And then finally, it's probably the quickest path to a passwordless environment. Again, if you take sort of the assumption that for a given employee to get all the things done within their life, they have to access 64 different passwords by using a password manager with which you can actually make getting into the access of the password manager completely password list through some gesture like mechanisms with with a smartphone as an example. You can make all of your passwords something that users don't have to remember anytime. And so you can get there today and then as new standards come on those can follow. But it's a quick way to get there. So I promised I'm gonna leave this up here for a second. So if you're interested in taking a look at this white paper, it can be very interesting. Have a quick photograph of that and I'm gonna end, but I'm gonna ask if there are any questions about password behavior or less pass in fact in general.
Thanks very much. While you're thinking about that, we have a question online and this kind of segues into my own experience is that I use a password manager, it happens to be last pass and, and it kind of literally changed my life, but most people say to me, Well why didn't you just use the one in the browser? The browser comes with a password manager, why wouldn't you just use
That? So yeah, I guess it has a couple of, couple of good reasons. The first has to do with that you not only have passwords, you have a lot of other digital items that you need to secure. So we actually call it a vault cuz it's not just about passwords. That's really the first thing. The second thing is it's multi-platform. So across any browser environment you're not locked into a given ecosystem of one type or another. And then gen the other side is probably the whole zero knowledge model of everything is locked into this vault and we go through some incredible architecture to make sure that that cannot ever be broken. Where there are risks quite often with browser based password managers.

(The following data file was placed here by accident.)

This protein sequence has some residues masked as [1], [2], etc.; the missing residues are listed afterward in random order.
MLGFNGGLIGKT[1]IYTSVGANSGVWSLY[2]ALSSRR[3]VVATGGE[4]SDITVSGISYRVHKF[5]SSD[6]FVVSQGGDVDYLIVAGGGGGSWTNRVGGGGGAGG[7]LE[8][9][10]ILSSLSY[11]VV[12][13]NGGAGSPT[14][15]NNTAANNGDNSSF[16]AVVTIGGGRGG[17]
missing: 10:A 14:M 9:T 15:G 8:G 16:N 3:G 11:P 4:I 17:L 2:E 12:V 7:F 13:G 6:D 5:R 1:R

Okay, and we've got about a minute if we've got a question at the back. Sure.
Thank you Christian Trump trust builder. I have a short question because at the end you were talking about passwordless, I I am also using a password manager. I have like more than 300 lock ins over the years and I really see the B to C use case. But if we're talking about b2c, if I have a single sign on and in a passwordless environment, where do you see yourself then moving into the future? Because I don't see the business case there anymore.
Well, it, it, it still will, It's like a lot of applications. There will be some time that it will take to get everything moved over and the other side is shadow. It continues to be a problem as more SaaS applications are introduced on the market and you know, the speed at which, if you go out as an example, look at the number of websites at large on the internet. How many of those today actually offer two factor authentication if you com if you, if you compare that total number of sites that have a login process using a single factor password process compared to those that actually offer two-factor authentication, the number is actually quite small. And so it's probably gonna be quite some time before we get to the point where we can actually implement password lists. You can probably expect it certainly for I corporate IT applications, but it will take some time and, and maybe even things in banking and healthcare and and so forth. But for the internet at large, the need for a password manager and for just storing everything, the, your credit cards, your passport information, any secure digital items, that will probably take some time. So we certainly, you know, who knows five years down the line. But certainly for the foreseeable future we don't see this as a problem that we hear about going away anytime soon.
Okay, thanks very much Mark. And again, another round of applause for for Mark Troy.
Thank you.